Indigenous water values and water planning in the upper Roper River, Northern Territory

Indigenous water values and water planning in the upper Roper River, Northern Territory Report

  • Author(s): Marcus Barber, Sue Jackson
  • Published: 2011
  • Publisher: CSIRO Water for a Healthy Country Flagship

Abstract: The research was focused on general values, comments, and perspectives relevant to contemporary water planning and management. Based on the comments from fieldwork interviews and the archival research, we find that the values and interests in water expressed by Indigenous people in the upper Roper are consistent with the values and interests expressed by Indigenous people reported elsewhere in published literature. The archival material demonstrates that the upper Roper region, and in particular the area of Elsey Station and Elsey National Park which was the focus of the research, contains a significant number of water sources and water places, as well as a rich set of stories, Dreamings, and historical associations important to local Indigenous people. Participants in the fieldwork interviews consistently underlined the importance of what might be called ‘water for the country’, with that phrase encompassing water in the springs, rivers, creeks and waterholes, water at important Dreaming places, water for plants and animals, and water sufficient to maintain ongoing fishing and hunting by Indigenous people. One source in the anthropological literature suggests that mature trees along the Roper have particular significance, and the literature also contains evidence of a range of practices and protocols with respect to water and the country as a whole. Increased rainfall in recent years is reflected in interviewees’ comments about changes in the landscape, particularly the prevalence of water and changes in watercourses. The report contains a brief section on traditional water management as a preview to the subsequent report on that topic. The main focus of that section is the archival evidence relating to local Indigenous people constructing temporary weirs and water diversions in the braided section of the upper Roper, and of a legal case between pastoralists about the practice in the 1940s. In terms of contemporary developments, the recent establishment of the Mangarrayi Rangers is an important new element of the Natural Resource Management landscape in the focal area of Elsey Station, complementing the established presence of the Jawoyn rangers in Katherine and the areas in the northern part of the water planning area. The impacts of new and existing commercial developments were also raised by some interviewees, including the damage caused by the local quarry and the water usage of the recently established mango farm.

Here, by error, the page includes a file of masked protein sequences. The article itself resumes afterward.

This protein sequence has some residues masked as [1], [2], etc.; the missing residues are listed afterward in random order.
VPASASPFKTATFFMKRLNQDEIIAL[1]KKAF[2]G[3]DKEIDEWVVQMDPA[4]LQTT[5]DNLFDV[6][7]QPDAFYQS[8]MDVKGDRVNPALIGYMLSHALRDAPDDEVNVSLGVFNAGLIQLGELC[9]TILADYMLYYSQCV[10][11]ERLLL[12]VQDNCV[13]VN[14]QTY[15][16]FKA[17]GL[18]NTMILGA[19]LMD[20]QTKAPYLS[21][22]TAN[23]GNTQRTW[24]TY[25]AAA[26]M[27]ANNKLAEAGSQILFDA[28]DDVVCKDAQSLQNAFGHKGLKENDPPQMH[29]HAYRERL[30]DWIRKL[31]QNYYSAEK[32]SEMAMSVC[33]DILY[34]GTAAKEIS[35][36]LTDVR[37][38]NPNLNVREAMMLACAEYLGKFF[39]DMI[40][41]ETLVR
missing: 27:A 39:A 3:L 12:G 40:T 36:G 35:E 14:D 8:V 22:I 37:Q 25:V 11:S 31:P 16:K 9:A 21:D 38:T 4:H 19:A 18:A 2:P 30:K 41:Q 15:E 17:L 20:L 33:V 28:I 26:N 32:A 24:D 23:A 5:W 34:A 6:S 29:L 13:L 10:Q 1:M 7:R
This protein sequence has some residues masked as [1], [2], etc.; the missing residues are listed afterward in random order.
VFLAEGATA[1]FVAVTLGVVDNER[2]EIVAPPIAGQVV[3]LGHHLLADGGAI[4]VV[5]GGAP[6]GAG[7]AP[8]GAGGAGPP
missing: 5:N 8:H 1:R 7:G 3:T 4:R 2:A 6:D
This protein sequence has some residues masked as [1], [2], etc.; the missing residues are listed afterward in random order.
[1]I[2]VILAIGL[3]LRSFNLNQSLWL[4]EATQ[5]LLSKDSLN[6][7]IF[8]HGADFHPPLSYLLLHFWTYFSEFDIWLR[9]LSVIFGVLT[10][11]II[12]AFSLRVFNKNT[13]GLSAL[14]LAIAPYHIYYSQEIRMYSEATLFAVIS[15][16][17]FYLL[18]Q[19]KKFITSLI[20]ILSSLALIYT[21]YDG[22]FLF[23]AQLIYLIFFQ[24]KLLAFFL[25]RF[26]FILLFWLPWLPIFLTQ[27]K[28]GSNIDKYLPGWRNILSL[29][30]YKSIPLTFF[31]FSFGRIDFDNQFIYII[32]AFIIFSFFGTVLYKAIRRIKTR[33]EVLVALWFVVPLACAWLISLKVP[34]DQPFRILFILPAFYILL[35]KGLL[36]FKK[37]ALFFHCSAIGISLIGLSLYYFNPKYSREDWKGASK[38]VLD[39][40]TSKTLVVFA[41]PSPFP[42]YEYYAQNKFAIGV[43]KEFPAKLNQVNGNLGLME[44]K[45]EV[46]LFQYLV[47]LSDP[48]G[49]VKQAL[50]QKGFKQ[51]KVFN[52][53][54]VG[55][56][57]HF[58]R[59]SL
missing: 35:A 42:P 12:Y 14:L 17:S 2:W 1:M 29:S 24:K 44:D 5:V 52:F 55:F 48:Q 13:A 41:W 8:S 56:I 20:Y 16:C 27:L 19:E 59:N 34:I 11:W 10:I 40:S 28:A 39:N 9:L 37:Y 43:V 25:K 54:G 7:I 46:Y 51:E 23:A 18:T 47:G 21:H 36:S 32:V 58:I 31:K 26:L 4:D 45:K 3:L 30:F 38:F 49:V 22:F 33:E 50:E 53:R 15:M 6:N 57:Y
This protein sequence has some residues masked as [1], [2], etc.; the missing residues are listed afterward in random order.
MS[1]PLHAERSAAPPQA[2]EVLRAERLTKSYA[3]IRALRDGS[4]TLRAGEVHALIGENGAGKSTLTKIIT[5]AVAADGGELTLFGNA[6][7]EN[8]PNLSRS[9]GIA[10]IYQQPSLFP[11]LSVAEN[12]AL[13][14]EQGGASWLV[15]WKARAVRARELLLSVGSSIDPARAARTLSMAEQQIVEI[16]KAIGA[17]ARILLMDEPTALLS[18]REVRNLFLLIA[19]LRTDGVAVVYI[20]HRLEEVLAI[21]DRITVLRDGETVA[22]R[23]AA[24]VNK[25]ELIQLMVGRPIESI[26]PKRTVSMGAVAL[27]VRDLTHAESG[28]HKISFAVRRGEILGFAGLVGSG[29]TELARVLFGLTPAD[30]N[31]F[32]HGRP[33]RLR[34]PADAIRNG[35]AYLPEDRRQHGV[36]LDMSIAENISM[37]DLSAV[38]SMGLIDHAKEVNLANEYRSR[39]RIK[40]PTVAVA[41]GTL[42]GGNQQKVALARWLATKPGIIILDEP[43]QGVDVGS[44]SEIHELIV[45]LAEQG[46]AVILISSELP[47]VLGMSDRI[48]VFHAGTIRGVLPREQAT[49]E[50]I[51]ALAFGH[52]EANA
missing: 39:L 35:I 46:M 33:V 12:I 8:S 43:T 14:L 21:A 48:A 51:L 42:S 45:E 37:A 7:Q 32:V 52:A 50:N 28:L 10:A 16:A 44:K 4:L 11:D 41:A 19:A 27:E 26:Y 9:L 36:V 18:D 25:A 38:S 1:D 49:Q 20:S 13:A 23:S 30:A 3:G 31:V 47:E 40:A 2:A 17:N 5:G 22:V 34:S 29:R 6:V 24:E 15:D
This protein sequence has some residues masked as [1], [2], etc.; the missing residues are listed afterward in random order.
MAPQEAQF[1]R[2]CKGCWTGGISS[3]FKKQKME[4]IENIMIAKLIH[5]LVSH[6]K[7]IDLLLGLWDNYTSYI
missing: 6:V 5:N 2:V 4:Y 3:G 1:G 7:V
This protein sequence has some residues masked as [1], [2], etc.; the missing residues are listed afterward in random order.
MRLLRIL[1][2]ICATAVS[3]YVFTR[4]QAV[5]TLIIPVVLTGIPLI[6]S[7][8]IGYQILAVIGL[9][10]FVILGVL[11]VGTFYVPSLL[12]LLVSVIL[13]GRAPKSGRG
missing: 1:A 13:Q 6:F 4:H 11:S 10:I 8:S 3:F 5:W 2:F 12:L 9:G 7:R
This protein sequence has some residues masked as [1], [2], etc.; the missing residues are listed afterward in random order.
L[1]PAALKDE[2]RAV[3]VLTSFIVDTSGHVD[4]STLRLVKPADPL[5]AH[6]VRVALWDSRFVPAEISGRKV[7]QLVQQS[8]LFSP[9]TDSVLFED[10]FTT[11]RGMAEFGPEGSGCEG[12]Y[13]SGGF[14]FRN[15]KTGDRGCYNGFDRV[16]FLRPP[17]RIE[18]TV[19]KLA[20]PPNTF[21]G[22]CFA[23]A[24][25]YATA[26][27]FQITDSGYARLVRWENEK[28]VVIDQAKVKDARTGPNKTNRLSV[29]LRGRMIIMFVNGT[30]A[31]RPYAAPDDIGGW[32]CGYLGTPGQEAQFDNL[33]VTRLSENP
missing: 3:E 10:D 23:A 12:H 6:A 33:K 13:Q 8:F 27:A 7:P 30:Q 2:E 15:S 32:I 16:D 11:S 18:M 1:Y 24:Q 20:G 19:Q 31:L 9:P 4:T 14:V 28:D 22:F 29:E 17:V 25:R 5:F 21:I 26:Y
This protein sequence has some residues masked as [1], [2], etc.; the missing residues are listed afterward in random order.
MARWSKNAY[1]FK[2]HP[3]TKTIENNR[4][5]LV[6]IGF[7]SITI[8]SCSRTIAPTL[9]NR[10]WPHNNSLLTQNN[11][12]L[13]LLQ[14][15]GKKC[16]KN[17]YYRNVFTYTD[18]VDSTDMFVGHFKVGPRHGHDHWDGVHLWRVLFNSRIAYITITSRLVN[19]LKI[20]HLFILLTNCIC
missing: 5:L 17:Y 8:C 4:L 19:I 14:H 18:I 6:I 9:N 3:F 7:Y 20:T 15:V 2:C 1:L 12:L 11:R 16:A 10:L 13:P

Notes: Report to the National Water Commission and the Department of Sustainability, Environment, Water, Population and Communities

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Suggested Citation
Marcus Barber, Sue Jackson, 2011, Indigenous water values and water planning in the upper Roper River, Northern Territory, Report, viewed 19 May 2024,

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